House Price Growth Eased in March. Is a Cool-down Imminent?
Home sales in Canada fell in March, while the pace of price growth eased, potentially signalling the start of a slowdown as interest rates trend higher.
Home sales were down 16.3% compared to last year’s record high, falling to 55,000 units, according to data from the Canadian Real Estate Association (CREA).
Meanwhile, the average home price came in at $796,068, down 1.5% from February, while year-over-year price growth eased to 11.2%, down from the annualized 20.6% rise seen in February.
“While the market remains historically very active, March definitely saw a slowdown compared to February in terms of both activity and price growth,” said Jill Oudil, Chair of CREA. “One month does not make a trend, so we’ll have to wait and see if this is the beginning of the long-awaited cooling off of this market.”
The MLS Home Price Index, which removes some of the volatility from seasonality, recorded a month-over-month gain of 1%—slower than the 3.5% pace seen in February—and was up 27.1% compared to a year ago (vs. the 29.2% annualized increase recorded in February).
The number of months of inventory rose to 1.8, up from its all-time low of 1.6 over the past three months. The long-term average, however, is over five months.
CREA noted that about two-thirds of local markets are considered to be “seller’s markets” based on the sales-to-new listings ratio. The other third of markets are in “balanced market” territory.
Removing the high-priced markets of the Greater Toronto and Vancouver areas, the average price stands at $633,068, which is $76,240 higher than a year ago.
Cross-country roundup of home prices
Home prices continued to rise in most regions, although the pace of growth was slower compared to what was seen in February. In the past month, average prices increased by $36,000 in the Greater Toronto Area (vs. $80,000 in the previous month), $47,100 in the Greater Vancouver Area (vs. $58,200), $17,800 in Barrie, ON, and district (vs. $60,300), $20,200 in Ottawa (vs. $40,600) and $19,400 in Calgary (vs. $25,200).
In other markets, particularly Atlantic Canada, home price growth remained strong. Year-over-year, prices were still up 37% in Halifax, NS, 31% in Fredericton, NB, and 29.5% in Saint John, NB.
Here’s a look at some more regional and local housing market results for March:
Nova Scotia: $390,200 (+37.4%)
Ontario: $1,052,920 (+18.3%)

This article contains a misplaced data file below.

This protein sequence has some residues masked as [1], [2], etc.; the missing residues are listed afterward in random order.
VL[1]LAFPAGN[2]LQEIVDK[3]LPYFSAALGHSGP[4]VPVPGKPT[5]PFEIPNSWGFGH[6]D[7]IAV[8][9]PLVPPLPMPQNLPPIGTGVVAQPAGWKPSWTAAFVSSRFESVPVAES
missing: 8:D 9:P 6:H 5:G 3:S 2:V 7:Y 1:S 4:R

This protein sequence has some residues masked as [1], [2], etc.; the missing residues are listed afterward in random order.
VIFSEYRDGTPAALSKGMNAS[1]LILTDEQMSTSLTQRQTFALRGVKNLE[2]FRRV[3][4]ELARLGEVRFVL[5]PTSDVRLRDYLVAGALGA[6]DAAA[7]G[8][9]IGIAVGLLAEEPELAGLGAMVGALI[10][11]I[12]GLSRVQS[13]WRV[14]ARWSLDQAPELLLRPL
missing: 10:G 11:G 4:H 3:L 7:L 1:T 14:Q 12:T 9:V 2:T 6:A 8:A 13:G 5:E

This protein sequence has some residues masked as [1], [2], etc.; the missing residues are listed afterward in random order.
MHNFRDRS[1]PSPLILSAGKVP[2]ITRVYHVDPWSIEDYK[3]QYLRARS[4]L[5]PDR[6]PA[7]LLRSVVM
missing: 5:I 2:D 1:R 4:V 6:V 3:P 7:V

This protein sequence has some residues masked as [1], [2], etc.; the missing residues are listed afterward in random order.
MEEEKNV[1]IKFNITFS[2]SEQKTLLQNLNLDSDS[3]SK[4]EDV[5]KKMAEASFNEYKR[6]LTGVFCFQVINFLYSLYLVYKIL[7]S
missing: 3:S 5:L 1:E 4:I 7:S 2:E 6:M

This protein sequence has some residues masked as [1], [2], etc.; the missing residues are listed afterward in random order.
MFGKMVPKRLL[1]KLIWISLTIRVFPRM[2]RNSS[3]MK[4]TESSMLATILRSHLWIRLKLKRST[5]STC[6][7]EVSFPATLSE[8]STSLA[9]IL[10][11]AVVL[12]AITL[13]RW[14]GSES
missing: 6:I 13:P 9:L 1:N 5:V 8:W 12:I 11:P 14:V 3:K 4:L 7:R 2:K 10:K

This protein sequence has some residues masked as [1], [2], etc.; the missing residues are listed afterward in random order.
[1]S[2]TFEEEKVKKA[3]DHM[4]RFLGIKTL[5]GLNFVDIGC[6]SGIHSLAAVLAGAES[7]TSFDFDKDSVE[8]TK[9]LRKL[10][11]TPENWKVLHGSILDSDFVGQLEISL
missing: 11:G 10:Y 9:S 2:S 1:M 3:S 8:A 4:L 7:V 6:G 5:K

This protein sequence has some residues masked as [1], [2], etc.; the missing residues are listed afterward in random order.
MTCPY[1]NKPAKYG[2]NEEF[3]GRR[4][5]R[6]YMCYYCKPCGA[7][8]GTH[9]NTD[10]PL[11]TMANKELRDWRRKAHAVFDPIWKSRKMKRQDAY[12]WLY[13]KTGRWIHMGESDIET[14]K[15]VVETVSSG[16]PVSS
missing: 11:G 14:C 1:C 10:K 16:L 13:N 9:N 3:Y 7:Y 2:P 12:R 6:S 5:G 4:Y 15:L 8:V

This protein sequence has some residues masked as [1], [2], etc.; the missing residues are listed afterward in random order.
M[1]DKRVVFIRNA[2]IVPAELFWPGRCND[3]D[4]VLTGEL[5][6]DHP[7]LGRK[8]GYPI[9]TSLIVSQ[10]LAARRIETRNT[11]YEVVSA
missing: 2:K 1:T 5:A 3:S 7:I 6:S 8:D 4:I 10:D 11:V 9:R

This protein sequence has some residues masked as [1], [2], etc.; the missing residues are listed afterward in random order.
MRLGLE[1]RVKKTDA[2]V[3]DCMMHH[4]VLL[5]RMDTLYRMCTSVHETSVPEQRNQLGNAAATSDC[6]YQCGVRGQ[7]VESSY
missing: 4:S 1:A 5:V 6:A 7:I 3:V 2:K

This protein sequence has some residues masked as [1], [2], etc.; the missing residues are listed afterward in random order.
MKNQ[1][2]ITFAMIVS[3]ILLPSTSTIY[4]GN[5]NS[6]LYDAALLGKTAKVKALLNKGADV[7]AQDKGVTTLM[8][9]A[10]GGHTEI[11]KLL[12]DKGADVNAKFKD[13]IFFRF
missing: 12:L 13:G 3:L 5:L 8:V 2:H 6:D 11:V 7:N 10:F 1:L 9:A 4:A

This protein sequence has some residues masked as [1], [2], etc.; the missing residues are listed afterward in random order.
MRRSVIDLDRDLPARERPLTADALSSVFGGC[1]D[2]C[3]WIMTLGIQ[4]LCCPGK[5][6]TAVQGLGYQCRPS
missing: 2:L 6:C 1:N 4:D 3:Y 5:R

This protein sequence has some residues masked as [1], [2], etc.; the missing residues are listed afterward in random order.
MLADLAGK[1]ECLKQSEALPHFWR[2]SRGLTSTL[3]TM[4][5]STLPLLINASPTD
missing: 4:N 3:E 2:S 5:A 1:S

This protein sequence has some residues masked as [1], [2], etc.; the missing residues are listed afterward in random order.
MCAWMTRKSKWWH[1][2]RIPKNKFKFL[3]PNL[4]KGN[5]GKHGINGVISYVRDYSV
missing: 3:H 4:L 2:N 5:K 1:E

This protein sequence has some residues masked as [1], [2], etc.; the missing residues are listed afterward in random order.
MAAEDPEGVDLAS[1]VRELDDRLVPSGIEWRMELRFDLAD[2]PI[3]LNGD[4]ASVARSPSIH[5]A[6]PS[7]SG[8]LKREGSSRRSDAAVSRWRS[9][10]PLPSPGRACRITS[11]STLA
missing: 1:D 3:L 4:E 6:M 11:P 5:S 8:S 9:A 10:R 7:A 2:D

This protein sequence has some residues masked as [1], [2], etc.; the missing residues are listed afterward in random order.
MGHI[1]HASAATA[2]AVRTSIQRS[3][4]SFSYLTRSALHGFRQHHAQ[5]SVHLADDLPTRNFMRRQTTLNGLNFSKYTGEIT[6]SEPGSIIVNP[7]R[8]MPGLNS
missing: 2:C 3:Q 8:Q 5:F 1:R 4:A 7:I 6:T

B.C.: $1,089,600 (+15.2%)
Quebec: $499,209 (+14.7)
Alberta: $472,746 (+7.1%)
Halifax-Dartmouth: $493,200 (+37%)
Barrie & District: $958,400 (+35.6%)
Greater Toronto Area: $1,376,000 (+34.8%)
Victoria: $978,300 (+28.7%)
Greater Vancouver Area: $1,360,500 (+20.7%)
Greater Montreal Area: $562,500 (+18.4%)
Calgary: $503,400 (+17.3%)
Ottawa: $750,500 (+14.1%)
Winnipeg: $348,900 (+13.5%)
Edmonton: $364,400 (+9.3%)
St. John’s: $289,900 (+9.2%)
Are rising interest rates already having a cooling effect?
As CREA Chair Jill Oudil noted above, one month does not make a trend. However, observers suggest rising interest rates could already be having an impact on homebuying trends.
Fixed mortgage rates have already surged roughly a percentage point to the 4% mark over the past couple of months, while the Bank of Canada has now raised its benchmark rate by 75 basis points, sending prime rate, and variable mortgage rates by extension, higher.
“While buyer’s fatigue likely played a role in cooling sales in March, interest rates also increased quite significantly,” noted TD economist Rishi Sondhi. “And, with the Bank of Canada set to hike rates aggressively, home sales are likely to trend even lower moving forward. This should help balance the market and weigh on home price growth.”
National Bank of Canada economist Daren King agrees, but said the housing market should remain strong through the spring since many buyers still have competitive rate holds in place.
“In our opinion, the housing market should remain active during the spring due to many people who have secured advantageous interest rates and [who] will want to act before the end of their interest rate guarantee,” he wrote. “However, with the recent increase in mortgage interest rates and the worst affordability conditions on record, we expect the residential market to slow down in the second half of the year.”